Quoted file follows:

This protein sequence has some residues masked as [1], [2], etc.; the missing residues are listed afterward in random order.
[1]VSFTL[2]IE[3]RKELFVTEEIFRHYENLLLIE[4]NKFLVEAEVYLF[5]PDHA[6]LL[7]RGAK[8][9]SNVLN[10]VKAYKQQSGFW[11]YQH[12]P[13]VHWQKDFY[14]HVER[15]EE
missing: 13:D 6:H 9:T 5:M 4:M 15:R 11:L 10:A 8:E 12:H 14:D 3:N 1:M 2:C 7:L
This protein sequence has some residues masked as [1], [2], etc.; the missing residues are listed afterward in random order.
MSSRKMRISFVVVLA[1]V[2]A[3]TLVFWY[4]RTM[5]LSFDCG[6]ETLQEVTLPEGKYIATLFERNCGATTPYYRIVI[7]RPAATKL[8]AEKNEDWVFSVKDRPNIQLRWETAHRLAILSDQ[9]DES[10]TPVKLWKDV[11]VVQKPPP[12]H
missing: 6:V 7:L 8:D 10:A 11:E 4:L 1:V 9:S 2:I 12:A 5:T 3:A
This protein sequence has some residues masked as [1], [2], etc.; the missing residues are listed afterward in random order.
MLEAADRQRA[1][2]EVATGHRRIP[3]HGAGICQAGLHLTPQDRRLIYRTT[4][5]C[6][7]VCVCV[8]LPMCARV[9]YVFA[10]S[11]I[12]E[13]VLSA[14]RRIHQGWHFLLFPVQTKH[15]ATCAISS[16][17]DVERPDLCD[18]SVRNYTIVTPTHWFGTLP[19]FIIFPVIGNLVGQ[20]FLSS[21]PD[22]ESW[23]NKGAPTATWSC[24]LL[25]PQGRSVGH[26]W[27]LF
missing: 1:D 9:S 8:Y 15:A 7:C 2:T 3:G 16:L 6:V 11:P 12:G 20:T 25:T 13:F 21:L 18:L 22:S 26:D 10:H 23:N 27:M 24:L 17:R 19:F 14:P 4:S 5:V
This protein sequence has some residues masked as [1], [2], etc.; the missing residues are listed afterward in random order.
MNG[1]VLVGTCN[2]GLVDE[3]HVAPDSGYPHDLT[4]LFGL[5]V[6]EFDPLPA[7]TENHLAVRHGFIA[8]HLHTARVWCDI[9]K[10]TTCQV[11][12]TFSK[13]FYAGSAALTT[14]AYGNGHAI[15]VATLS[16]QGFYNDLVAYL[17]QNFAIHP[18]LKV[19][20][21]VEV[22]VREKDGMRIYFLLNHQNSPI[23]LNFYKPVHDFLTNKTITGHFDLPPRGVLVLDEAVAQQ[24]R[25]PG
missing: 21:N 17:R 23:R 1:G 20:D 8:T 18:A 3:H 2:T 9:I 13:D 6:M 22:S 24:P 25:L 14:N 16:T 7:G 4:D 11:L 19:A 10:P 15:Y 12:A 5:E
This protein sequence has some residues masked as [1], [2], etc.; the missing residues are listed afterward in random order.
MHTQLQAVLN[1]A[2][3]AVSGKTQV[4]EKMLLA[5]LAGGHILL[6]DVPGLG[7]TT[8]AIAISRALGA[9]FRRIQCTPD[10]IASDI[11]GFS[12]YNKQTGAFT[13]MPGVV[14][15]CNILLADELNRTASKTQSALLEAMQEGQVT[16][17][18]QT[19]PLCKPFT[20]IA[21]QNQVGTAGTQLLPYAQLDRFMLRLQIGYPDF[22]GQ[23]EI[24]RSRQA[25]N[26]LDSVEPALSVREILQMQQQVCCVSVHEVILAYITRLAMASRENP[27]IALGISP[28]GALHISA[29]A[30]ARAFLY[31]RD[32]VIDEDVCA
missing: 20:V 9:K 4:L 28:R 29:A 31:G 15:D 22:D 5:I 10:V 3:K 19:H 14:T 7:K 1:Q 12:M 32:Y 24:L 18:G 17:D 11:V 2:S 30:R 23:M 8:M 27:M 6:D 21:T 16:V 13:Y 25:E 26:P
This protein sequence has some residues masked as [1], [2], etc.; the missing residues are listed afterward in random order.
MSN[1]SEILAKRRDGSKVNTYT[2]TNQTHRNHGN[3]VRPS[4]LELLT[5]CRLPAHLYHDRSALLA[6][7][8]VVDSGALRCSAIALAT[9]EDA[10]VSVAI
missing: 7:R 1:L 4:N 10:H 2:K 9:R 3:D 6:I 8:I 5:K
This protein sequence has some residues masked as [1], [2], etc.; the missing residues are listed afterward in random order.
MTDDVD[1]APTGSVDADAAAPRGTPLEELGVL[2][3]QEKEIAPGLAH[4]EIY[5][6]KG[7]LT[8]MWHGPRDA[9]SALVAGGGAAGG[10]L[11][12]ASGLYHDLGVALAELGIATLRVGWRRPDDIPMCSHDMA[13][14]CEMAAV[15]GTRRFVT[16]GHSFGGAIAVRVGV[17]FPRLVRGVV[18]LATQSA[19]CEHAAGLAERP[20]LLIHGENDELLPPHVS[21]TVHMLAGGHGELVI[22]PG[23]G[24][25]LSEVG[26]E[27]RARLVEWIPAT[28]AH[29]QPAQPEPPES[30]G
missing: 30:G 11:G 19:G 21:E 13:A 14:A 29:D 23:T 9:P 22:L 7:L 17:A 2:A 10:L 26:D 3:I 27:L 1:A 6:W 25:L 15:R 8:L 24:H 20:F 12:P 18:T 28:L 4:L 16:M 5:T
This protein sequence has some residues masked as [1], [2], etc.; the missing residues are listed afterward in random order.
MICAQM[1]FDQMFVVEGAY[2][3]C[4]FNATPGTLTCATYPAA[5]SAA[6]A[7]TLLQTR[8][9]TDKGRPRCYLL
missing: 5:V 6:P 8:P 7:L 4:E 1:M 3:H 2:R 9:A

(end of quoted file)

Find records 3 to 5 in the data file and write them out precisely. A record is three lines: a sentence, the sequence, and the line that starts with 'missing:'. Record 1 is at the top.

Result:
This protein sequence has some residues masked as [1], [2], etc.; the missing residues are listed afterward in random order.
MLEAADRQRA[1][2]EVATGHRRIP[3]HGAGICQAGLHLTPQDRRLIYRTT[4][5]C[6][7]VCVCV[8]LPMCARV[9]YVFA[10]S[11]I[12]E[13]VLSA[14]RRIHQGWHFLLFPVQTKH[15]ATCAISS[16][17]DVERPDLCD[18]SVRNYTIVTPTHWFGTLP[19]FIIFPVIGNLVGQ[20]FLSS[21]PD[22]ESW[23]NKGAPTATWSC[24]LL[25]PQGRSVGH[26]W[27]LF
missing: 1:D 9:S 8:Y 15:A 7:C 2:T 3:G 16:L 6:V 11:P 12:G 20:T 25:T 13:F 21:L 18:L 22:S 26:D 10:H 23:N 27:M 24:L 17:R 19:F 14:P 4:S 5:V
This protein sequence has some residues masked as [1], [2], etc.; the missing residues are listed afterward in random order.
MNG[1]VLVGTCN[2]GLVDE[3]HVAPDSGYPHDLT[4]LFGL[5]V[6]EFDPLPA[7]TENHLAVRHGFIA[8]HLHTARVWCDI[9]K[10]TTCQV[11][12]TFSK[13]FYAGSAALTT[14]AYGNGHAI[15]VATLS[16]QGFYNDLVAYL[17]QNFAIHP[18]LKV[19][20][21]VEV[22]VREKDGMRIYFLLNHQNSPI[23]LNFYKPVHDFLTNKTITGHFDLPPRGVLVLDEAVAQQ[24]R[25]PG
missing: 21:N 17:R 23:R 1:G 20:D 8:T 18:A 3:H 2:T 9:I 13:D 6:M 22:S 24:P 25:L 14:N 16:T 7:G 4:D 11:L 19:A 10:P 15:Y 12:A 5:E
This protein sequence has some residues masked as [1], [2], etc.; the missing residues are listed afterward in random order.
MHTQLQAVLN[1]A[2][3]AVSGKTQV[4]EKMLLA[5]LAGGHILL[6]DVPGLG[7]TT[8]AIAISRALGA[9]FRRIQCTPD[10]IASDI[11]GFS[12]YNKQTGAFT[13]MPGVV[14][15]CNILLADELNRTASKTQSALLEAMQEGQVT[16][17][18]QT[19]PLCKPFT[20]IA[21]QNQVGTAGTQLLPYAQLDRFMLRLQIGYPDF[22]GQ[23]EI[24]RSRQA[25]N[26]LDSVEPALSVREILQMQQQVCCVSVHEVILAYITRLAMASRENP[27]IALGISP[28]GALHISA[29]A[30]ARAFLY[31]RD[32]VIDEDVCA
missing: 20:V 9:K 4:L 28:R 29:A 31:G 15:D 22:D 5:I 10:V 3:K 19:H 14:T 7:K 1:Q 12:M 32:Y 24:L 18:G 17:D 11:V 2:S 30:R 23:M 8:M 27:M 6:D 21:T 16:V 13:Y 25:E 26:P